Case Study: ReelSurfer

Folyo case studies examine the design process behind collaborations between startups and Folyo designers, and are a great way to learn from real-world examples.

Folyo helps startups find great freelance designers, and one such startup is ReelSurfer.

Out of the YCombinator startup incubator, ReelSurfer recently launched after working on their design with Jonathan Patterson. I asked both Jonathan and Neil Joglekar from ReelSurfer a couple questions to find out more about the design process.

Introduction

First of all, can you introduce Reelsurfer?

ReelSurfer lets anyone clip and share any video from any website. As opposed to sharing a long video, ReelSurfer lets you cut and send the seconds you actually care about. To clip a video visit http://www.reelsurfer.com and enter the video url or use our bookmarklet.

From there you can combine and organize clips into reels (collections of clips) and share with friends. Afterwards, sit back, relax, and watch the best short clips from the web created by our community.

Visual Design: Coming up with a Theme

What you immediately notice about ReelSurfer’s design is its very strong movie theme. While this makes a ton of sense for a movie-related service, in my experience maintaining a global theme over a whole site can sometimes also be tricky.

The site obviously has a strong movie theme. Did having such a strong theme help come up with visual ideas? Or were there occasions where you felt constrained by having to stick to this domain?

The cinema or video theme was a natural choice given the name and type of service/tools ReelSurfer provides. I’ve found that sometimes the best solution is the most obvious one. It can be easy to over think, and subsequently overcomplicate, a design solution.

Once the overall theme is conceived the more difficult part of working within that context is to weave in the rest of the website and application. For example, the clip interface itself is presented on a cutting matte background that has cut marks on top of it. These are synonymous with cutting something, a video in this case, and adds a nice visual to this area of the application. Another example would be the login modal, where I used a film slate.

The ReelSurfer clipping interface

Typography plays a big role in web design. Can you introduce the fonts you selected, and explain why you picked them?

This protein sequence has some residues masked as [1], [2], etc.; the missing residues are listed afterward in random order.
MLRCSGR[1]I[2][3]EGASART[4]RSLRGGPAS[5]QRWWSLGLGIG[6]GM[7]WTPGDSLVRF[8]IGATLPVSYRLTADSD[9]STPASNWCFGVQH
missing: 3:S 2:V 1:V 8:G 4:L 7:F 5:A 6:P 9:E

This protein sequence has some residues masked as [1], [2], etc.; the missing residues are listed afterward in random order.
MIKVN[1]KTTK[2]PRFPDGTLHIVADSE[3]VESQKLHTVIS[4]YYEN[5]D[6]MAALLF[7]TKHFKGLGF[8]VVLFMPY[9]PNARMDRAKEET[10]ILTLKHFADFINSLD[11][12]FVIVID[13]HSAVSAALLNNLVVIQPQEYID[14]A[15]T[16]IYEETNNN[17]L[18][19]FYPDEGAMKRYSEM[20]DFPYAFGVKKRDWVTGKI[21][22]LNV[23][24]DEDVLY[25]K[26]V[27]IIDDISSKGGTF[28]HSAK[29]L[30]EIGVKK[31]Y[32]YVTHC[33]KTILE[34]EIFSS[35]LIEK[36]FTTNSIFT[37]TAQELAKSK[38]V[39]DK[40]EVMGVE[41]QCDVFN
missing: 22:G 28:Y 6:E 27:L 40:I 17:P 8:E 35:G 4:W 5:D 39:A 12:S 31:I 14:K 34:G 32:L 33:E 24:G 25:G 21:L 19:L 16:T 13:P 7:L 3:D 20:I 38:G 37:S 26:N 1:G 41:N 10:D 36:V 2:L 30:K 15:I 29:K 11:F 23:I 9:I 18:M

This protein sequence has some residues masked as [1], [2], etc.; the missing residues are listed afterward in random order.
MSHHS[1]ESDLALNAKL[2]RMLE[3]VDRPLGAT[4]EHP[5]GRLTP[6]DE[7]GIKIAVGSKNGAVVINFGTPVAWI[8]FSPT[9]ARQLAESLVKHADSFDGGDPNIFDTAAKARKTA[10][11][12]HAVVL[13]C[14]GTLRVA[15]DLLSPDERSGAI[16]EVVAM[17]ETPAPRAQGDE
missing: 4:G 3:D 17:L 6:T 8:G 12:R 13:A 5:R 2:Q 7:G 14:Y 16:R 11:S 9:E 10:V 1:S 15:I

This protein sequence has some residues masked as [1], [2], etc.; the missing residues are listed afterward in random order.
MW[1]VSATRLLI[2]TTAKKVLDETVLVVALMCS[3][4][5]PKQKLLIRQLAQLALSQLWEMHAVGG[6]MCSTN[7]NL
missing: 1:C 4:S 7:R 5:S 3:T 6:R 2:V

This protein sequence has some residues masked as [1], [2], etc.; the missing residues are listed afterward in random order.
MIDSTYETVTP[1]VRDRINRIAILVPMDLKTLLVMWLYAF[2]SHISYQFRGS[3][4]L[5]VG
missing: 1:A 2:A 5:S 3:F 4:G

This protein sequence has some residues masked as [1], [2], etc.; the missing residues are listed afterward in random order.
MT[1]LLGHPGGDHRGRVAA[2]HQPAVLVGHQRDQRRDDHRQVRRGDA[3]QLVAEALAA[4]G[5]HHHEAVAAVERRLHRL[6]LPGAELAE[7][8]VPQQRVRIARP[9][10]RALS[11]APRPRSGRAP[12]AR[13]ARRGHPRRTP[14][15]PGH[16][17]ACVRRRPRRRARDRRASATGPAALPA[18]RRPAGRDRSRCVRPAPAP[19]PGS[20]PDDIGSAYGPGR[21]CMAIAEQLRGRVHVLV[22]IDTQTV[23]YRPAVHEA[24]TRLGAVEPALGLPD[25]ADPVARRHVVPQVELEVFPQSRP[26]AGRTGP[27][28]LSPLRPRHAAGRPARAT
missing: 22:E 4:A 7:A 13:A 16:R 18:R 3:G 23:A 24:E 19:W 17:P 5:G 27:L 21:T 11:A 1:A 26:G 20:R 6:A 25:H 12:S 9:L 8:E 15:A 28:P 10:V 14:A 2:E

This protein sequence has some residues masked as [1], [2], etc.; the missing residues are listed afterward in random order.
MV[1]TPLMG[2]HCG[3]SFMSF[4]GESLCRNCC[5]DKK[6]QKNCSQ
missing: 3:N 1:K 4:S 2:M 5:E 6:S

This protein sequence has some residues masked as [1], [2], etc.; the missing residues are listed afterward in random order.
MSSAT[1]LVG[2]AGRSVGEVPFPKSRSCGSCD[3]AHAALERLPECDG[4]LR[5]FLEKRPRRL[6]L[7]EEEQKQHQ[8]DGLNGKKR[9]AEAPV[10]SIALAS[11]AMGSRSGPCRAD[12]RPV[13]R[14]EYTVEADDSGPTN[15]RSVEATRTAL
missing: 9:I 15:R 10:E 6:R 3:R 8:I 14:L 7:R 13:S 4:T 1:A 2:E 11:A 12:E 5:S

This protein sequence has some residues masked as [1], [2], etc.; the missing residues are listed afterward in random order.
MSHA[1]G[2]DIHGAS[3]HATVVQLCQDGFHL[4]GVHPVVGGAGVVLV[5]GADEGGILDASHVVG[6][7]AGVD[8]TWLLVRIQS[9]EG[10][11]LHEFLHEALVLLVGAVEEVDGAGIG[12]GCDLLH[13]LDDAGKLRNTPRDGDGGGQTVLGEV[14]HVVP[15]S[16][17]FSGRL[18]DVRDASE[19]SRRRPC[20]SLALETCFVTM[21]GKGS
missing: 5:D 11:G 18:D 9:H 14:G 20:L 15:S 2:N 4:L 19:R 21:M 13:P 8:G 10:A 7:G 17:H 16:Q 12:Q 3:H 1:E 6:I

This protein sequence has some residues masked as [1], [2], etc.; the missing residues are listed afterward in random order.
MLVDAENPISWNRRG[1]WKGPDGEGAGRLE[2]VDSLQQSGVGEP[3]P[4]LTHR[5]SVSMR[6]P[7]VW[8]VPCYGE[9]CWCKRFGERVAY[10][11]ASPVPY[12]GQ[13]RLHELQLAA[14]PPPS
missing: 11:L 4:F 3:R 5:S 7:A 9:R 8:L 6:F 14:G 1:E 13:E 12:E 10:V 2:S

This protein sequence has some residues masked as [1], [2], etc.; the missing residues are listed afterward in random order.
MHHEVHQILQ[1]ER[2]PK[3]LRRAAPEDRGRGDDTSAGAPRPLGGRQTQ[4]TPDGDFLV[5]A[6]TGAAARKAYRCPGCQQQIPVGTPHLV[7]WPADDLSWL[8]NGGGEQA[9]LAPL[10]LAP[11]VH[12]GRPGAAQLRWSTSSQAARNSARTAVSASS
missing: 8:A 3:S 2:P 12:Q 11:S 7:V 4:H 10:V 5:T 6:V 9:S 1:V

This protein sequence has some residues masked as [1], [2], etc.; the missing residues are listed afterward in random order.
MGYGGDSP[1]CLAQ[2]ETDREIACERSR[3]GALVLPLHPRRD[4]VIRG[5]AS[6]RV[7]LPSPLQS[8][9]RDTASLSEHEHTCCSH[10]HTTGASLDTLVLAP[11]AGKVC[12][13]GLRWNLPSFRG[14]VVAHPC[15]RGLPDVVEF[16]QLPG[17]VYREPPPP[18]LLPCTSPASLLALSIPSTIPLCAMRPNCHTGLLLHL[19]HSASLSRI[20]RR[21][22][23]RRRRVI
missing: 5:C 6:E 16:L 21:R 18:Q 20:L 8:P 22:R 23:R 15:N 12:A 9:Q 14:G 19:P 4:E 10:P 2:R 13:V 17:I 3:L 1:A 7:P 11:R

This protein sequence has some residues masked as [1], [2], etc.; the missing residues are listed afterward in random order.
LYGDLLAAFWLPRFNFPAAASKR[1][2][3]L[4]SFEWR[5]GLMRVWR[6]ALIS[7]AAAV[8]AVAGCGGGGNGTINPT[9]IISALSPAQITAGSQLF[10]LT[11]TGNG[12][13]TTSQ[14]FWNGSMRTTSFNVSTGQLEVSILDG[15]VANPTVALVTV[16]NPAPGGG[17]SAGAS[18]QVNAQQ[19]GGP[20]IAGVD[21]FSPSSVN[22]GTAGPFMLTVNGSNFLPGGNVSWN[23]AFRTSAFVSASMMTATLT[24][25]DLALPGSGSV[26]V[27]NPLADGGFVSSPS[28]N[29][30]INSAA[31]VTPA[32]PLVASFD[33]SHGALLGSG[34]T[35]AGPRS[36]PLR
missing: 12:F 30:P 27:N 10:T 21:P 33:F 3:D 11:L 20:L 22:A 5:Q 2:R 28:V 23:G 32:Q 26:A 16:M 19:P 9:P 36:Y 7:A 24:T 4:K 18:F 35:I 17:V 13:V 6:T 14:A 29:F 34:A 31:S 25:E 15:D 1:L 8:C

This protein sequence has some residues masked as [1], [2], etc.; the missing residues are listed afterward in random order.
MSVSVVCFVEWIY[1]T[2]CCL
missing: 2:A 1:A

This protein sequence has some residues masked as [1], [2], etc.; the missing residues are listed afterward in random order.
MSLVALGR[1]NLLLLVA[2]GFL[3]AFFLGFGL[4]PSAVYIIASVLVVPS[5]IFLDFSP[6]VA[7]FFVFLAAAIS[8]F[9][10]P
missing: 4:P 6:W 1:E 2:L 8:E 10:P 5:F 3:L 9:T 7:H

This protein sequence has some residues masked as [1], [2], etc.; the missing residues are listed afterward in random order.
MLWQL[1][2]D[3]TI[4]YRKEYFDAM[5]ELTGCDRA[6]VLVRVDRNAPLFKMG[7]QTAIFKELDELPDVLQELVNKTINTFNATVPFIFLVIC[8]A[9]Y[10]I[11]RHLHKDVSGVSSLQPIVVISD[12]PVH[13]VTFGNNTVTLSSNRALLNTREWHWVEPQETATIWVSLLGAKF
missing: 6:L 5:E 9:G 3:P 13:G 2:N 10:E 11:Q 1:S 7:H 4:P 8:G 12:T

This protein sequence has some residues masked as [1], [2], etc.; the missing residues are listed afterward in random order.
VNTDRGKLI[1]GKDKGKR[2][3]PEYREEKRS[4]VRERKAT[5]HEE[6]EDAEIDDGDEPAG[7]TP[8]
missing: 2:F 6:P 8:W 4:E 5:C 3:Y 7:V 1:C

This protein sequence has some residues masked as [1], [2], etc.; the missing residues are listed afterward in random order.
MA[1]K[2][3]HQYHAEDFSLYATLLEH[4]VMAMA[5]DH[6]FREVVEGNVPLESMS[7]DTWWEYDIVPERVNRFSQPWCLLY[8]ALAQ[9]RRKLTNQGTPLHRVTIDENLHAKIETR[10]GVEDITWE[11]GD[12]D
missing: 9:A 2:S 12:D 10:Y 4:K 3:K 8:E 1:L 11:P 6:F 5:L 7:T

Fonts go a long way in helping establish the look and feel of a brand. The corproate font for ReelSurfer is called Asap. It strikes a good balance of readability and playfulness. It goes without saying that in any modern web or application design it’s important to use fonts that are suitable to use with a font replacement technique or service such as Google Fonts or Typekit.

One of my primary factors for choosing a font, aside from what it looks like, is how many weights it comes in. It’s never good to only have one option… “regular”, for example. When you have a lot of content to style you’ll need thin, regular, bold, extra bold etc. The more options the better! Using CSS to style fonts bolder or in italic doesn’t look the same as a font that has been specifically designed with those looks. That’s a detail many people overlook but one that I feel is pretty important in a high-end website or application design.

The style guide showcases various fonts and elements

There’s a lot of talks about “mobile first” design these days. Is that something you thought about? Is the fact that the site uses a bookmarklet a problem for mobile versions?

Both ReelSurfer and I are taking a very pragmatic approach to the project. We’re certainly mindful of the variety of ways that users will access the site, however, our first focus was to create the basic functionality and look then continue to iterate and enhance the site and application as time goes on.

A movie-themed log-in dialog

What are your thoughts on the “Minimum Valuable Product” philosophy? Do you think good design and a strong identity should be part of your product’s first version, or is it something you can add at later stages?

We definitely subscribe to the minimum valuable product theory. As Paul Graham puts it, a startup should launch when they have a “quantum of utility.” That’s why we launched our private beta about a month ago – mostly to learn about our core user scenarios. Clipping for non-video editors is relatively new so we wanted to be able to iterate on the UX first.

For the larger launch, however, we thought a bit differently. We feel the bar is getting higher and higher for design. Services like Instagram and Pinterest really took their time to get the design right and that made the user experience that much richer. Design and product development are both iterative processes so I don’t think we will ever really stop doing either. We have worked hard to create a strong identity and hopefully are off to a good start.

Thoughts

Despite being around for quite some time now, design has recently become something of a trendy buzzword in the startup community.

But a lot of startup make the mistake of only focusing on the “how it works” part of design. I won’t dispute that this is the most important part, but the visual aspect of your product (a.k.a “how it looks”) also plays a huge role in how people will apprehend it.

So I thought featuring ReelSurfer here was interesting, because they’re a rare case of a startup focusing on both great product design and visual design, while also adhering to the minimum valuable product philosophy.